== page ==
At one point, Walton wished Muhammad Ali a happy 73rd birthday and shared a favorite Ali quote: “If they can make penicillin out of moldy bread, they can surely make something out of you.”

ANOTHER PAC-12 BROADCASTER, MIKE MONTGOMERY, got a call from former South Kitsap athlete and Michigan State coach Jud Heathcote recently. “He said, ‘You’ve got a face for radio’ and hung up,” said Montgomery during a recent broadcast. Heathcote and Montgomery, the former Stanford and Cal coach, are both part of the Montana coaching tree. Heathcote, 87, is still living in Spokane, and remains an avid follower of Gonzaga and college hoops.

I WROTE ABOUT ASHLI PAYNE, sophomore guard at Umpqua CC, last month. I’m glad to see I didn’t jinx the Olympic High grad. She’s eighth in the 32-team Northwest Athletic Conference in scoring (17.28 points), sixth in rebounding (8.83), ninth in assists (4.28), 10th in free-throw shooting (82.3%) and 20th in steals (2.13). You can see why her coach, Dave Stricklin, thinks she’s the best player in the NWAC.





Troy Kelly starts 2014-15 PGA season with 1-under 71

Troy Kelly got his 2014-15 season off to a decent start, firing a 1-under 71 at the Open. The Central Kitsap grad was one of the early starters and was tied for 41st as I write this, but there are still several players on the course (Silverado CC-North) in Napa, California.

Here’s the deal for Kelly: The 36-year-old, now living in Tacoma, has 12 starts left on a major medical extension to collect $563,133 or 353.837 FedExCup points to retain his PGA Tour status. He has just one top-35 finish in 54 PGA Tour starts, and he tied for first, losing a playoff to Ted Potter at The Greenbrier Classic in 2012. That got him a spot in the British Open.

Kelly couldn’t keep the momentum going, then he missed 11 months, recovering from knee surgery. He made just two of eight cuts on the Tour and missed cuts in both PGA events he played last year.

Chip shots: Kelly birdied three of his last four holes on Thursday, but also had bogeys on No. 14 and 16. … Andres Gonzales of Olympia, a grad, is leading the Open with a 6-under 66. … The tour moves to Las Vegas next week for the Shiners Hospital for Children Open. You can follow the Open here.

The Jet, Willie, Seahawks, Hammel, World Cup & more

Here we go, in no particular order:

Dude can fly: James (The Jet) Jones is up to 14 steals (he’s been caught once) through Tuesday and considering he didn’t get his first one until May 1, that’s pretty impressive. Michael Saunders led the Seattle Mariners with 13 steals a year ago. Ichiro (438 steals during his time in Seattle), Jose Cruz (290) and Harold Reynolds (228) are Seattle’s all-time leaders in steals, but the M’s have never had a lot of speed guys. Willie Bloomquist (71) ranks No. 11 in steals in franchise history. Jones, if he’s as good as I think he might be, could pass Willie in the summer of 2015.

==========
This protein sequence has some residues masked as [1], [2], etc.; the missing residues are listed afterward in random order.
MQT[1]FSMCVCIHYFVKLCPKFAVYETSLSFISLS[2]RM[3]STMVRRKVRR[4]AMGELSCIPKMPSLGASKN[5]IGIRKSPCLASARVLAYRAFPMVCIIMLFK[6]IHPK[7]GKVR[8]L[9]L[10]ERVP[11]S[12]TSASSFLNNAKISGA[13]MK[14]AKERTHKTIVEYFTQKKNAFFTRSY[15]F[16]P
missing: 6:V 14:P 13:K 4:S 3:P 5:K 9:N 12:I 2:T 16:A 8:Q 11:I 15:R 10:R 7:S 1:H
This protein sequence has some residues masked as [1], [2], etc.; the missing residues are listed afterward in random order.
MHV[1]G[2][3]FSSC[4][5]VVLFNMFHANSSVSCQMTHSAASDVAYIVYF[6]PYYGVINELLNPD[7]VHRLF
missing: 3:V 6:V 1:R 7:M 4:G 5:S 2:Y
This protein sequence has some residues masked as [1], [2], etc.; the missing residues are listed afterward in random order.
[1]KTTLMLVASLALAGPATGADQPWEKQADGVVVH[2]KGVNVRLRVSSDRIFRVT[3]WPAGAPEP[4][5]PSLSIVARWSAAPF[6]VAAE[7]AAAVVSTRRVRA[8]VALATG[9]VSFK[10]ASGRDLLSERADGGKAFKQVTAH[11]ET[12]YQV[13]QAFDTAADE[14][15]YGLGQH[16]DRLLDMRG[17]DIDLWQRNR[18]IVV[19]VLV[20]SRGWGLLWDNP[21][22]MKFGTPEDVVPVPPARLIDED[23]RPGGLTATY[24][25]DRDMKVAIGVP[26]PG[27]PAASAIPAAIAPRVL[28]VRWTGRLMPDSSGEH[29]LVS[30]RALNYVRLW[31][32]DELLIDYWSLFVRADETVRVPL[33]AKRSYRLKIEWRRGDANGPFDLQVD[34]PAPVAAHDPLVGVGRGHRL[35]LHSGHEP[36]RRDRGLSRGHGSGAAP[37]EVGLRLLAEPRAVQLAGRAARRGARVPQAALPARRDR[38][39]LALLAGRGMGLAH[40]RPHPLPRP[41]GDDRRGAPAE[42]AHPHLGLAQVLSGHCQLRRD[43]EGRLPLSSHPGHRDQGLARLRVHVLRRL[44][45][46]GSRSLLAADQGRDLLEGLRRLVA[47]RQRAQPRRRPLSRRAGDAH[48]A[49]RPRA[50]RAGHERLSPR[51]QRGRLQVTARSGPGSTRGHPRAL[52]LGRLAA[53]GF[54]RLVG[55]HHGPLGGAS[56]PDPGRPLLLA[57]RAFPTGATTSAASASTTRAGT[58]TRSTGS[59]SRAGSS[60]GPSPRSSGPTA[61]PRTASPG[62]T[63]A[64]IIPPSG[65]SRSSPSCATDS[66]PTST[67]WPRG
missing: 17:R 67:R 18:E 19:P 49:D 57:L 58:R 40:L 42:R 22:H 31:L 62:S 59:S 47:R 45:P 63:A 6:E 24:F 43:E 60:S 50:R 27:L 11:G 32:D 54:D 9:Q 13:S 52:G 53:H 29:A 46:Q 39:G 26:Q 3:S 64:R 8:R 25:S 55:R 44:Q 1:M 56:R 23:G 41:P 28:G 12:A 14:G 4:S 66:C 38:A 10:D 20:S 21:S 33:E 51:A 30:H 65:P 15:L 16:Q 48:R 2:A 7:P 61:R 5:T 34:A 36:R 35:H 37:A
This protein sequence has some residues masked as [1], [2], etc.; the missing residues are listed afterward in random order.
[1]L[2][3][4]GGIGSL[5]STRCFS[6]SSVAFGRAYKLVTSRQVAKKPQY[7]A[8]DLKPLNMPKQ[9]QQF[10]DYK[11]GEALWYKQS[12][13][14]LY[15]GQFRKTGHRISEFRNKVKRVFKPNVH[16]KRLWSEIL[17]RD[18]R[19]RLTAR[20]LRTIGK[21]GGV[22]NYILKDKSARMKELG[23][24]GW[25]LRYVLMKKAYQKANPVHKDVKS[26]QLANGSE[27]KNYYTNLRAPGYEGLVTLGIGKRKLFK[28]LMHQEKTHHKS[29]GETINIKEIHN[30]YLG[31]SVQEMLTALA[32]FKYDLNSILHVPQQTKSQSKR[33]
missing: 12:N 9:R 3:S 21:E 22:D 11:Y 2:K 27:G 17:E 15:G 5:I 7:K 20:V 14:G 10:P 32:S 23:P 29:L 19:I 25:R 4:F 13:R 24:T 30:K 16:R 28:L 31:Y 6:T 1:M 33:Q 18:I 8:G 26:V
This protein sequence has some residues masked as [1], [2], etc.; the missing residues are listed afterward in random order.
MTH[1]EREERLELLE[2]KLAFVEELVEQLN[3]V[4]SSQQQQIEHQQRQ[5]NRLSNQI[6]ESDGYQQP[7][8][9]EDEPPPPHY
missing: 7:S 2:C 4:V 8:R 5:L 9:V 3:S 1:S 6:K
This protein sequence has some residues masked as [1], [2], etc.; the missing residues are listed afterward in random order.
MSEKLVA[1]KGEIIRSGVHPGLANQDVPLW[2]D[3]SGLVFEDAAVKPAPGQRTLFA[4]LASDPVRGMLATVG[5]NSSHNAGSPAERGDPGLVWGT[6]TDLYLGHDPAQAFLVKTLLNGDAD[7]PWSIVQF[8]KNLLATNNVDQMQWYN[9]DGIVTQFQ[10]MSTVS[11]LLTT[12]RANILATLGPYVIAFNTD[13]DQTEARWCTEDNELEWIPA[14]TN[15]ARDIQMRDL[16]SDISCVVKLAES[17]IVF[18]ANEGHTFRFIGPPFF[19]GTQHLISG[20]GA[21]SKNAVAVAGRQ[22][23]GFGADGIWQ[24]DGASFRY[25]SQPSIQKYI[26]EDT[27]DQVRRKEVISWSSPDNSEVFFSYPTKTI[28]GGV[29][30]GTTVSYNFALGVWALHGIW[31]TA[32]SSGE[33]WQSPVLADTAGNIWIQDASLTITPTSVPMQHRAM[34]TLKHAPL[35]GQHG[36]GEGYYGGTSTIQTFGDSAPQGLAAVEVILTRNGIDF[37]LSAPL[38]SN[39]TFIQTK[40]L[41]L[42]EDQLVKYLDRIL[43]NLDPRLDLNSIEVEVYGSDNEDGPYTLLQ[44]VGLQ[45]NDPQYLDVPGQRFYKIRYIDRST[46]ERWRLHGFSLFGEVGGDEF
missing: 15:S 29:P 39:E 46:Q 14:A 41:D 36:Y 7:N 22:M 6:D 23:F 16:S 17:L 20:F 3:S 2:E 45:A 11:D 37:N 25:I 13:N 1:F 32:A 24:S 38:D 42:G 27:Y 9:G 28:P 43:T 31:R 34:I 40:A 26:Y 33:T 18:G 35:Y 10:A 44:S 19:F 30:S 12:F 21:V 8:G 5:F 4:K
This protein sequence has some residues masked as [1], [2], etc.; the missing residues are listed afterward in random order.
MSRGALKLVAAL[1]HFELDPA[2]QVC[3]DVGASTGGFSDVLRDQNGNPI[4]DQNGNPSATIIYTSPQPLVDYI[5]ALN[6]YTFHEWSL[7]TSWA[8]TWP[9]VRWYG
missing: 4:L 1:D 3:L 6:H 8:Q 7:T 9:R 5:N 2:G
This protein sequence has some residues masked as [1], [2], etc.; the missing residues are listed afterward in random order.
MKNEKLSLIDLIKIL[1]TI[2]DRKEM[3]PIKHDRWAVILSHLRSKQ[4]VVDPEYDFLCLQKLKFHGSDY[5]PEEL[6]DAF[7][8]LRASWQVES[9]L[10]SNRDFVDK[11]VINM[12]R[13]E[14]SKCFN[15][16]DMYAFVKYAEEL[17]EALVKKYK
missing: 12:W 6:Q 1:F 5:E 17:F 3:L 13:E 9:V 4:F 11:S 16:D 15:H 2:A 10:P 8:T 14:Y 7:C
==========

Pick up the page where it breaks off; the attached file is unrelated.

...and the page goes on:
Speaking of Willie: The South Kitsap grad is hitting .278, and get this — the M’s are 18-7 when he starts (through Tuesday). That’s the stat that matters, right?

Sherm shuts up: Richard Sherman’s never been at a loss for worlds, but he reportedly isn’t speaking to the media, upset with the Seattle Times because the newspaper published the address of his new home. Got to side with Sherm on that one. Some things don’t need to be printed, and that’s one of ’em.

Speaking of Seahawks: Sherman, Pete Carroll and Russell Wilson have all been nominated for ESPYs. 

World Cup fever: Portugal’s late goal in extra time against the U.S. in the World Cup was a punch to the gut, but it didn’t take long for me to get over the 2-2 tie. I’m really looking forward to see how Jurgen Klinsmann’s boys do against Germany on Thursday (9 a.m. ESPN). Klinsmann is a former German star, a legend in his country. He played on West Germany’s 1990 World Cup championship team and coached the 2006 German World Cup team. Germany is now coached by Joachim Lowe, a protege of Klinsmann. The U.S., which needs a tie to move on to the round of 16, has five players who grew up in Germany. This one promises to be emotional. I can’t wait.

Speaking of soccer: How ’bout those Pumas? Kitsap’s soccer club is 6-0-4 and has opened a seven-point lead in the Northwest Division of the PDL. Coach Andrew Chapman, the Olympic High grad who has turned Peninsula CC into an NWAACC power, seems to be making all of the right decisions. The Pumas are one of six unbeatens in the 64-team league. Kitsap won a national title in 2011, and it looks like the Pumas are going to make another serious run this summer.